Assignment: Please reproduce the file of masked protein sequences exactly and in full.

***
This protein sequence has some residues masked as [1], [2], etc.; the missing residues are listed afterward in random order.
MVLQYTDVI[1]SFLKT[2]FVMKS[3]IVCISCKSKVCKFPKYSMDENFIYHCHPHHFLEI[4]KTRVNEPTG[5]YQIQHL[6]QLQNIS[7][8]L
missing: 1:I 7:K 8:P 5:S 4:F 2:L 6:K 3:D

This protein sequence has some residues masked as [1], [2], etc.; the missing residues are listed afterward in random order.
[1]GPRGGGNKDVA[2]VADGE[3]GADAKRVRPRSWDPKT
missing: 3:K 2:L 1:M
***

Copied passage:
This protein sequence has some residues masked as [1], [2], etc.; the missing residues are listed afterward in random order.
MVLQYTDVI[1]SFLKT[2]FVMKS[3]IVCISCKSKVCKFPKYSMDENFIYHCHPHHFLEI[4]KTRVNEPTG[5]YQIQHL[6]QLQNIS[7][8]L
missing: 1:I 7:K 8:P 5:S 4:F 2:L 6:K 3:D

This protein sequence has some residues masked as [1], [2], etc.; the missing residues are listed afterward in random order.
[1]GPRGGGNKDVA[2]VADGE[3]GADAKRVRPRSWDPKT
missing: 3:K 2:L 1:M